Labour's Wheelie Bin shambles at todays Full Council
Labour's Wheelie Bin shambles at todays Full CouncilBelow is a press release from Councillor Jon Hunt (Liberal Democrat Councillor for Perry Barr Ward)
Cabinet member James McKay was unable to respond to the Liberal Democrat
motion on wheelie bins last night after his own group denied him the time
needed to move their amendment.
In spite of failing to put across any case for wheelie bins, the Labour
group voted out the Liberal Democrat motion, which called for household
censuses to establish whether residents could manage the proposed system of
three new wheelie bins.
Cllr Jon Hunt, Liberal Democrat deputy leader, said: "It was a shambles.
Labour first tried to filibuster and repeatedly rejected requests for the
full-scale debate that residents deserve. In the end I and Cllr Neil
Eustace got to put our case as did two Conservative councillors. But
nobody from the majority Labour party was heard.
"Birmingham's residents are up in arms about this proposal. So far what we
have heard from Cllr Mackay does not give reassurance.
"It is not right that people should be kept in the dark."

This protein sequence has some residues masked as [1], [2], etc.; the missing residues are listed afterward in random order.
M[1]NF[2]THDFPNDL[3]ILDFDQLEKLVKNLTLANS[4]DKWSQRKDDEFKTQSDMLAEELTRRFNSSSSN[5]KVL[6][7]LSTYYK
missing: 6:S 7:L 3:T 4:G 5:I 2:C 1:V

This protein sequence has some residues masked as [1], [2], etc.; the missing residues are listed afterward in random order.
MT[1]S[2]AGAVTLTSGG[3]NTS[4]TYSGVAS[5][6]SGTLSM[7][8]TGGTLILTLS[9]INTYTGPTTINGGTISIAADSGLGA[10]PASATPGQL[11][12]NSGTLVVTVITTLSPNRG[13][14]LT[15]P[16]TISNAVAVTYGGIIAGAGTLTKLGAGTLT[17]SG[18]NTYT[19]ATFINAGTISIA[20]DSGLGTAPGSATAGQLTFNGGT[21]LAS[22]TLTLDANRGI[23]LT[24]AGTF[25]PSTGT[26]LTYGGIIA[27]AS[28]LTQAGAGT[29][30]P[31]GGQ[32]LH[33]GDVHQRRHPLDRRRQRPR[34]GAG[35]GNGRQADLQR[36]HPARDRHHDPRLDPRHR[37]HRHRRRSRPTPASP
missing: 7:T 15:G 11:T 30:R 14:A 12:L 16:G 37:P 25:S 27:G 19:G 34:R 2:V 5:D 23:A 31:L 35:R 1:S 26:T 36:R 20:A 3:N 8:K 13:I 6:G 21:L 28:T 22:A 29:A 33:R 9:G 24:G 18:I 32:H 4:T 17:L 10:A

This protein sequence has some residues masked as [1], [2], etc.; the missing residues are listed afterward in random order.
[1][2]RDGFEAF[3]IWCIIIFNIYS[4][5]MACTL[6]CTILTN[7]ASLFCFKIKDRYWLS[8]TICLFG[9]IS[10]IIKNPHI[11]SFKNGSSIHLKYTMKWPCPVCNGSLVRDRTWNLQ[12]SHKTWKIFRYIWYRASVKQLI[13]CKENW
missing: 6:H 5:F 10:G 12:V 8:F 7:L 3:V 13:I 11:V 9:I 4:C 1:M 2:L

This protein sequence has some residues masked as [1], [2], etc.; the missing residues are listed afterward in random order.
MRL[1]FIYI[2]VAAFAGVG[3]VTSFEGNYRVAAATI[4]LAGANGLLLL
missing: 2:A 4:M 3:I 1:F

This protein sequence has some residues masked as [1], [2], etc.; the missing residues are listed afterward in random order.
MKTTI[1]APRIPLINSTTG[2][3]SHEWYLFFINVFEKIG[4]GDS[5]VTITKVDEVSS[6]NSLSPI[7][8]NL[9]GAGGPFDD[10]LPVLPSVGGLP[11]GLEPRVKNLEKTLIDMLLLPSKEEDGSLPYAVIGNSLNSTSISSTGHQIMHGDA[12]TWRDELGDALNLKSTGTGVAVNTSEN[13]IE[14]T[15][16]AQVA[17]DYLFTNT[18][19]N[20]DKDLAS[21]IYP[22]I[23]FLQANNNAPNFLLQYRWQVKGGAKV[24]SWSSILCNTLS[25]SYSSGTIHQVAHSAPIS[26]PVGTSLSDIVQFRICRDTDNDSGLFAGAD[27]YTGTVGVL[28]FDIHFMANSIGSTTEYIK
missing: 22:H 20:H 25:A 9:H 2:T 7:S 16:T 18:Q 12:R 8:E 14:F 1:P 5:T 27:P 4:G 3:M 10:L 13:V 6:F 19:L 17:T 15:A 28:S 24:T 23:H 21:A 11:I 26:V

During earlier questions the cabinet member revealed he was unaware that
many councils charge residents large sums for replacing wheelie bins that
are vandalised or lost. In Solihull the typical charge is more than £40.
Sheffield Council admits to losing some 10,000 wheelie bins a year.
Cllr Mackay also rejected the idea of allowing residents to "opt out" of
Labour's motion, voted through without any supporting speeches, promised a
"flexible" system of waste collection and a full consultation.
Jon Hunt said: "I'm puzzled about how you can have a flexible system
without allowing residents to make their own choice that they cannot manage
wheelie bins. Yet again we have been unable to get answers.
"In moving our motion I produced evidence that introducing wheelie bins is
going to be very difficult and potentially costly in Birmingham. What's not
generally realised is that our housing estates are very different from the
rest of the country because of the huge expansion of the city with
affordable, private homes in the 1920s and 1930s. Some 34% of our homes
date from this era compared with an average of 18% for the rest of England.
We have many fewer modern estates than elsewhere.
"That's why residents are up in arms. It's increasingly clear this was a
decision taken in haste and may prove to be fatally flawed."